“Once there were four children whose names were Peter, Susan, Edmund and Lucy. This story is about something that happened to them when they were sent away from London during the war because of the air-raids.”

These are the opening two lines to C.S. Lewis’ wonderful and imaginative book The Lion, the Witch, and the Wardrobe in the Chronicles of Narnia. It was published in 1949, a mere four years after the end of the war, so the war itself was worth a mention, however briefly, to set the scene and mood of the book. This also sets up why the Pevensie children are in the country: They were sent away for the air-raids. But just what were these air-raids and why did it prompt the evacuation of children?

In September 1939, several days before Britain officially entered the war, the evacuations began. From the cities and big towns, school children, their teachers, mothers with children under five, pregnant women, and some disabled people were moved by train and road to smaller towns and villages in the countryside. The government had hoped to evacuate three million people within three days, but, still impressively, one and a half million children and adults were moved in that allotted time, including 600,000 from London alone. Also around this time, Blackout rules were put into effect. During the war, everyone had to cover their windows and doors at night, before sunset, with heavy blackout curtains, cardboard, or even paint. This way the lights of the city, or the tiniest farmhouse, wouldn’t attract bombers.

During the afternoon of 7 September, 1940, German bombers appeared over the skies of London, heralding a tactical shift in Hitler’s attempt to subdue Great Britain. The Luftwaffe had been targeting RAF airfields and radar stations for the previous two months in preparation for a German invasion. The invasion, however, was eventually scrapped and Hitler turned his attention to destroying London in an attempt to demoralize the people and force the British to agree to terms of surrender. On that fateful September day, around 4:00 PM, 348 German bombers escorted by 617 fighters bombarded London until 6:00 PM. Two hours later, guided by the fires of the first assault, a second group of bombers commenced their attack, which would last until around 4:30 the next morning.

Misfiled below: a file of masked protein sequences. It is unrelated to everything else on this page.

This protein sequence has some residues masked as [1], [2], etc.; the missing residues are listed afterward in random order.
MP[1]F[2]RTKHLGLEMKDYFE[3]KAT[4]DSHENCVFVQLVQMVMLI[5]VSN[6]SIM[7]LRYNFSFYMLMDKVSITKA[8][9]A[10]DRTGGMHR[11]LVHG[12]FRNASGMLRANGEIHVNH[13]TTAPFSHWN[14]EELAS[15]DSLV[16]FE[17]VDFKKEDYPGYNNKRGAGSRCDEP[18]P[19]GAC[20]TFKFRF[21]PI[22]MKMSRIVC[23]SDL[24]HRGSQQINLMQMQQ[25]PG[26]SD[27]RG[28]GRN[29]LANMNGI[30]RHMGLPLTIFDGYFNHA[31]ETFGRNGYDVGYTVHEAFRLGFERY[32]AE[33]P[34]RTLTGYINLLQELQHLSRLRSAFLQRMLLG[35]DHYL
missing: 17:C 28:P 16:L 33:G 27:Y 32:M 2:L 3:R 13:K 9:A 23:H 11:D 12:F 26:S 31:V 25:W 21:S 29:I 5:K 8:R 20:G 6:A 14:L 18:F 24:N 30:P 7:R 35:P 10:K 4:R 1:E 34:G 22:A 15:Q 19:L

This was just the beginning of the Blitz, a period of intense bombing of London and other cities that continued until the following May. The Blitzkrieg, which means “lightning war,” was meant to be sudden, swift, and powerful attacks. London was bombed, during the day or night, for the next consecutive 57 days. Fires consumed many portions of the city. Overwhelmed and exhausted residents sought shelter wherever they could find it, many fleeing to the Underground stations that sheltered as many as 177,000 people during the night. The Blitz ended on 11 May, 1941 when Hitler called off the raids in order to move his bombers east in preparation for Germany’s invasion of the Soviet Union.

There are conflicting numbers as far as damage inflicted by this Blitzkrieg: Anywhere between 32,000 and 43,000 civilians were killed and between 87,000 and 139,000 were seriously injured. Two million houses, over half of these in London, were destroyed and such iconic buildings as Buckingham Palace and St. Paul’s Cathedral were damaged during the various raids.

The London Blitz, 1940. Eyewitness to History. 2001. http://www.eyewitnesstohistory.com/blitz.htm

http://www.nationalarchives.gov.uk/education/homefront/evacuation/britain/default.htmGilbert, Adrian. The Blitz.

Encyclopaedia Britannica. 2018. https://www.britannica.com/event/the-Blitz